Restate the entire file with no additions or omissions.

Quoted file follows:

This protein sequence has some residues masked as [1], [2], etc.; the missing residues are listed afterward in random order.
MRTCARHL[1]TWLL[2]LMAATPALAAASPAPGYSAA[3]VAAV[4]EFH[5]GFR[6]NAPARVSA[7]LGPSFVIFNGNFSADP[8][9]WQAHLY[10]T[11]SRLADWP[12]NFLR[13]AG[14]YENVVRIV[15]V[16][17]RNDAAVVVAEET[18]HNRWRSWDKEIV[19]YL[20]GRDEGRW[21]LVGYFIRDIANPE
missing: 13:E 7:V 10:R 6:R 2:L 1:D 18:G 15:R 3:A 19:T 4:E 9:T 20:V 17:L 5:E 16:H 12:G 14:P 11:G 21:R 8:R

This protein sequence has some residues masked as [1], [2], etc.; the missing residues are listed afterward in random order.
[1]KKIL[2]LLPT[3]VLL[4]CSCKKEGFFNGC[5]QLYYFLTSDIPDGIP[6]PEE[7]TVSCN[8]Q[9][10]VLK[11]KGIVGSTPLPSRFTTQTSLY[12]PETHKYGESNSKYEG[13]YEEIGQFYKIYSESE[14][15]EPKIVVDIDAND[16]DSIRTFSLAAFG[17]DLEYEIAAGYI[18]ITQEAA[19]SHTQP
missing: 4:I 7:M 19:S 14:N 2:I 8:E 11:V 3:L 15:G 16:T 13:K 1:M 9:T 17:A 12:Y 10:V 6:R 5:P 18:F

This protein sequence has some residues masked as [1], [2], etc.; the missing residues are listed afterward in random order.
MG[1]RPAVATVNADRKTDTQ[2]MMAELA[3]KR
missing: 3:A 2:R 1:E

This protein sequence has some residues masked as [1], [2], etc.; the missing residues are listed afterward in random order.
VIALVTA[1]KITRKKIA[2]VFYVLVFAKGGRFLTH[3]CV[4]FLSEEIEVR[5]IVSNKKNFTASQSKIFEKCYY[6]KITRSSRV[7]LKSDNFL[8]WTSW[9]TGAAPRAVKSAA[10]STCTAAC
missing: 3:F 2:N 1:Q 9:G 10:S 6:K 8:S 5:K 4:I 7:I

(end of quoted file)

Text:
This protein sequence has some residues masked as [1], [2], etc.; the missing residues are listed afterward in random order.
MRTCARHL[1]TWLL[2]LMAATPALAAASPAPGYSAA[3]VAAV[4]EFH[5]GFR[6]NAPARVSA[7]LGPSFVIFNGNFSADP[8][9]WQAHLY[10]T[11]SRLADWP[12]NFLR[13]AG[14]YENVVRIV[15]V[16][17]RNDAAVVVAEET[18]HNRWRSWDKEIV[19]YL[20]GRDEGRW[21]LVGYFIRDIANPE
missing: 13:E 7:V 10:R 6:R 2:L 1:D 18:G 15:R 3:A 19:T 4:E 9:T 20:V 17:L 5:E 16:H 12:G 14:P 11:G 21:R 8:R

This protein sequence has some residues masked as [1], [2], etc.; the missing residues are listed afterward in random order.
[1]KKIL[2]LLPT[3]VLL[4]CSCKKEGFFNGC[5]QLYYFLTSDIPDGIP[6]PEE[7]TVSCN[8]Q[9][10]VLK[11]KGIVGSTPLPSRFTTQTSLY[12]PETHKYGESNSKYEG[13]YEEIGQFYKIYSESE[14][15]EPKIVVDIDAND[16]DSIRTFSLAAFG[17]DLEYEIAAGYI[18]ITQEAA[19]SHTQP
missing: 4:I 7:M 19:S 14:N 2:I 8:E 11:V 3:L 15:G 16:T 13:K 1:M 9:T 17:A 12:Y 10:V 6:R 5:P 18:F

This protein sequence has some residues masked as [1], [2], etc.; the missing residues are listed afterward in random order.
MG[1]RPAVATVNADRKTDTQ[2]MMAELA[3]KR
missing: 3:A 2:R 1:E

This protein sequence has some residues masked as [1], [2], etc.; the missing residues are listed afterward in random order.
VIALVTA[1]KITRKKIA[2]VFYVLVFAKGGRFLTH[3]CV[4]FLSEEIEVR[5]IVSNKKNFTASQSKIFEKCYY[6]KITRSSRV[7]LKSDNFL[8]WTSW[9]TGAAPRAVKSAA[10]STCTAAC
missing: 3:F 2:N 1:Q 9:G 10:S 6:K 8:S 5:K 4:I 7:I